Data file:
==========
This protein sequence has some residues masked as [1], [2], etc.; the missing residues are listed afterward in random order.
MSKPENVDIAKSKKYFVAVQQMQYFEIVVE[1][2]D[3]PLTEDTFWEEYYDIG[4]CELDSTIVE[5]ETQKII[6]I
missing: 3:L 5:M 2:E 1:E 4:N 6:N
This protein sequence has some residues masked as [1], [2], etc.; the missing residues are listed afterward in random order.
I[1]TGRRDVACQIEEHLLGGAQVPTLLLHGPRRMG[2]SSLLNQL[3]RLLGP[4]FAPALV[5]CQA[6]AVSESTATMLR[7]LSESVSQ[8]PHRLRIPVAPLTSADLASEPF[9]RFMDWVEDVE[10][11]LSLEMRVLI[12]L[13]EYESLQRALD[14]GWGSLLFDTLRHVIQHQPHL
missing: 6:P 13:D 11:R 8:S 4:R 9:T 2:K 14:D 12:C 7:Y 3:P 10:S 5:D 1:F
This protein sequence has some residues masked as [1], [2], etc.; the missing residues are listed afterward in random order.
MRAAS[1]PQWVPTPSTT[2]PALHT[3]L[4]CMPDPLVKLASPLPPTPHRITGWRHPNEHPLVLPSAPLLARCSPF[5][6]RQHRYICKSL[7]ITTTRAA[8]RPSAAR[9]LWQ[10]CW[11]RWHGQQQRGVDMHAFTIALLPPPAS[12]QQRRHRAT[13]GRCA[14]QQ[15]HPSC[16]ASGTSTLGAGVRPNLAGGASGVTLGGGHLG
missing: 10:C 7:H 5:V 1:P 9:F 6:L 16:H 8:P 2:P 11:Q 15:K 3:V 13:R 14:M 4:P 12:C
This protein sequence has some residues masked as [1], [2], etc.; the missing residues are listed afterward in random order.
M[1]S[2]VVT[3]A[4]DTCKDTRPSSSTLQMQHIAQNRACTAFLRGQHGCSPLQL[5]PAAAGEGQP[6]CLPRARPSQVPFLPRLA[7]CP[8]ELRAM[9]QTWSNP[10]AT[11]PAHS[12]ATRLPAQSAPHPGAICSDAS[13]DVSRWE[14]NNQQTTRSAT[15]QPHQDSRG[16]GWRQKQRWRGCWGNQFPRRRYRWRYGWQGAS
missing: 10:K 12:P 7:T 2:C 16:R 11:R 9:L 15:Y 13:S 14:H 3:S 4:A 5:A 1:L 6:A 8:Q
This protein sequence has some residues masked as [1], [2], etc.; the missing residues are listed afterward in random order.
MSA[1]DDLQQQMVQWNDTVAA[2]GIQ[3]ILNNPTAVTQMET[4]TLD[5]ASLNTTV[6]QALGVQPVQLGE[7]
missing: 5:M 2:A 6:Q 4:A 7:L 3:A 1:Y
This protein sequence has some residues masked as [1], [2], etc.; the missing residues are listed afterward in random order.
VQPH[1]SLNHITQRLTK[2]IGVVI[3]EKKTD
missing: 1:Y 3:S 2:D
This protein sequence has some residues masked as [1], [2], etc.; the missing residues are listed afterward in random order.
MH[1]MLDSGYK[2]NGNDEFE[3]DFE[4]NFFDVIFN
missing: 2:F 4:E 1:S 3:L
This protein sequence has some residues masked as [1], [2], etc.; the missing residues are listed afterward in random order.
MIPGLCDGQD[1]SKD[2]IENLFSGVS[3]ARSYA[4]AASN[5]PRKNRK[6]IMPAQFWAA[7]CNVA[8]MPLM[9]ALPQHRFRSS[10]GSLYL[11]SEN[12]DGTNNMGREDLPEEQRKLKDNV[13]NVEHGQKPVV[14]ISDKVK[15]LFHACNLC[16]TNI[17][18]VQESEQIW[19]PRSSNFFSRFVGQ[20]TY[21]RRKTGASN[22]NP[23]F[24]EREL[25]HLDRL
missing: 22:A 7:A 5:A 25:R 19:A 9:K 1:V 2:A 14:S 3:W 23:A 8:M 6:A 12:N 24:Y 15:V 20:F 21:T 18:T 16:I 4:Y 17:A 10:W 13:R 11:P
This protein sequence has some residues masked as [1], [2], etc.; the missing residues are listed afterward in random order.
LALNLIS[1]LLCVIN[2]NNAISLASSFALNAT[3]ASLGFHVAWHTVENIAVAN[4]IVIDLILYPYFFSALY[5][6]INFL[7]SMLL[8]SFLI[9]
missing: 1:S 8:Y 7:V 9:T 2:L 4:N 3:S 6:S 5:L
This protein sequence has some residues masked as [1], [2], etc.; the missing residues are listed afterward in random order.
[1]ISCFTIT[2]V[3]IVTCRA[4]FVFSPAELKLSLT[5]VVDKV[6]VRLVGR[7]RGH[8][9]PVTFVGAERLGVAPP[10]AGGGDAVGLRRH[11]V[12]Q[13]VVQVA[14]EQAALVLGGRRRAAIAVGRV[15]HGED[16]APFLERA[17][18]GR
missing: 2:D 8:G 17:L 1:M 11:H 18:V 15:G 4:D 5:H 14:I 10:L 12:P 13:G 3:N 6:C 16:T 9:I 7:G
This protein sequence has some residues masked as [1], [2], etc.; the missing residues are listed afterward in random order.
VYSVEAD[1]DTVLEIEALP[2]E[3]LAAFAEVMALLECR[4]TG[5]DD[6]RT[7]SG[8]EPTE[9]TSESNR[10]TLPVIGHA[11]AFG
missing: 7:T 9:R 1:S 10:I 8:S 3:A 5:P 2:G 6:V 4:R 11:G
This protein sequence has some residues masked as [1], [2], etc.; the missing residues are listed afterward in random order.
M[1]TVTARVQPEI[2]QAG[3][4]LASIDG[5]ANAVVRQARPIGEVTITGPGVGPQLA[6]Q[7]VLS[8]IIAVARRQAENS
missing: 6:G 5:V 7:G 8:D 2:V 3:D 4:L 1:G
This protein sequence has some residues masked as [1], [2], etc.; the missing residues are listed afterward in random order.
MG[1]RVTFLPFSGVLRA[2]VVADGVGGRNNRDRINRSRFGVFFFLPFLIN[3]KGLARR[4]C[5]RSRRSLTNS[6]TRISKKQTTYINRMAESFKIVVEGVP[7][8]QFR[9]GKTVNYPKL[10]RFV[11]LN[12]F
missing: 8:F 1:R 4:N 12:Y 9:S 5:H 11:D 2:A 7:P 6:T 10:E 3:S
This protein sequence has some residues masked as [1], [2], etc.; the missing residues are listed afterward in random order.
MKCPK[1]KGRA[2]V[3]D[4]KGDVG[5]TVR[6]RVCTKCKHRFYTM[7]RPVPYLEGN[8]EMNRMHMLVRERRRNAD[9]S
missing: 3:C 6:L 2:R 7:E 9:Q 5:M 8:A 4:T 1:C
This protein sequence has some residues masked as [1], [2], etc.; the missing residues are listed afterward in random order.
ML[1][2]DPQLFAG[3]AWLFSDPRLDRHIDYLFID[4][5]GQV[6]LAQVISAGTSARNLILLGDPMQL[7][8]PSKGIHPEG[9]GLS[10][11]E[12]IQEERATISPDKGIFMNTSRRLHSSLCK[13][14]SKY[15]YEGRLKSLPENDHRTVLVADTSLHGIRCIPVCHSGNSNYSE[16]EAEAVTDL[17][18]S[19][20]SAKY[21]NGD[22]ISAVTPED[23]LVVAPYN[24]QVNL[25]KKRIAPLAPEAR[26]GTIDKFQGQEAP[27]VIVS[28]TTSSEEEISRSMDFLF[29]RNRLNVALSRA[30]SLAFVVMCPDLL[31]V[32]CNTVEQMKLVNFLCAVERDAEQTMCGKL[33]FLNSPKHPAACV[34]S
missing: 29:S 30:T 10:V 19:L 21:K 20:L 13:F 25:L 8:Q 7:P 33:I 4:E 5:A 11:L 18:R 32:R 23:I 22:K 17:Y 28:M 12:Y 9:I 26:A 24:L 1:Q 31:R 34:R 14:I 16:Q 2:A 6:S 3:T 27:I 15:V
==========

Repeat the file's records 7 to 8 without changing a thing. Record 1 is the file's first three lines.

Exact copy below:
This protein sequence has some residues masked as [1], [2], etc.; the missing residues are listed afterward in random order.
MH[1]MLDSGYK[2]NGNDEFE[3]DFE[4]NFFDVIFN
missing: 2:F 4:E 1:S 3:L
This protein sequence has some residues masked as [1], [2], etc.; the missing residues are listed afterward in random order.
MIPGLCDGQD[1]SKD[2]IENLFSGVS[3]ARSYA[4]AASN[5]PRKNRK[6]IMPAQFWAA[7]CNVA[8]MPLM[9]ALPQHRFRSS[10]GSLYL[11]SEN[12]DGTNNMGREDLPEEQRKLKDNV[13]NVEHGQKPVV[14]ISDKVK[15]LFHACNLC[16]TNI[17][18]VQESEQIW[19]PRSSNFFSRFVGQ[20]TY[21]RRKTGASN[22]NP[23]F[24]EREL[25]HLDRL
missing: 22:A 7:A 5:A 25:R 19:A 9:K 1:V 2:A 14:S 3:W 23:A 8:M 6:A 12:N 24:Y 15:V 20:F 21:T 18:T 16:I 4:Y 17:A 10:W 13:R 11:P